This method of land acquisition has been disastrous. It’s very attractive for the industrialist or the real estate developer, who becomes the new land-user. In theory, it leaves the title clear and it saves the new owner the bother of negotiating with thousands of people to buy land. It is also very attractive to the babus and the netas working the system. They pull all the strings and set all the prices. Huge sums usually change hands under the table.
In practice, this leads to stalled projects because previous owners can see how they are being cheated and they protest violently. It can lead to governments being overturned, as in West Bengal, where the Singur deal triggered the Left Front’s collapse. It has fuelled Maoist rebellions.
The laws in question are over a hundred years old. There’s ample evidence that they don’t work. At the same time, it is unquestionable that you cannot build infrastructure or an industrial base without land to put the structures on.
Roads to reform
There are many possible routes to reform. Any of them could work so long as the previous owners feel that they are being justly compensated and have a stake in the future. The draft Mines & Minerals Development & Regulation Act suggests that profits from mining could be shared with the previous land-owners. Factories and infrastructure projects could offer similar upsides. Or, compensation could be decided by a third-party (not the government or the new owner) by using some formula that takes future appreciation from changed land usage into account. Or farmers could be given the option to change designated land use themselves and sell directly to industrialists or developers.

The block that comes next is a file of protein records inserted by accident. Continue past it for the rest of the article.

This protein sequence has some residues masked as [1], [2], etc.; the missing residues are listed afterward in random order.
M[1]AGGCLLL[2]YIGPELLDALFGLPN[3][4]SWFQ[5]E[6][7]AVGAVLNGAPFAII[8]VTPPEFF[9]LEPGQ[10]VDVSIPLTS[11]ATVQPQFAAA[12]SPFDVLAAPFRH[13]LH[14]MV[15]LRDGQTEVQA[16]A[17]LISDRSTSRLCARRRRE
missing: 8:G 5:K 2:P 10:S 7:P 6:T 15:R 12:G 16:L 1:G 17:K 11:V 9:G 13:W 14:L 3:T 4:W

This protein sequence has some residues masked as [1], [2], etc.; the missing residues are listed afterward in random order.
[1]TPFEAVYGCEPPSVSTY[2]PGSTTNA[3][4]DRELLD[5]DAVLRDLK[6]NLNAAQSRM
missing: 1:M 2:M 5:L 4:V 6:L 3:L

In any of the possible models, the government would receive less money upfront as the real estate broker. The babus and netas who worked out the deal would thus be less amply compensated. But the government would also spend a lot less on policing a subsequently chaotic law and order situation or fighting court cases. Projects would not stall. GDP growth would accelerate.
Influential reform lobby is born
The recent controversy over land acquisition in the Greater Noida area could actually prove to be a trigger for beneficial reforms. Many real estate developers have been driven to bankruptcy by the court’s ruling that some acquired land be returned. Thousands of investors who bought into those developments have also been hit hard. Net-net, a lot of powerful and well connected people will lose money in Greater Noida, instead of making money as expected. Nobody takes note when poor people lose out, but as a bloc the losers in Greater Noida have influence. They also have an interest in changing land acquisition policy. An influential lobby for change now exists.
Will vested interests allow change?
At another level, real estate is the sector that generates the largest quanta of unaccounted cash and this occurs on a daily basis. Every real estate transaction anywhere has a black component (not to mention bribes paid to speed up registration, etc.) Again, the root cause of this is flawed policy and laws. There are vested interests across the entire establishment which would like this to continue. Unfortunately that means the situation will never be addressed. Ideally, the laws pertaining to the sector require a complete overhaul. Even partial overhaul would be an improvement. Who knows when it will happen?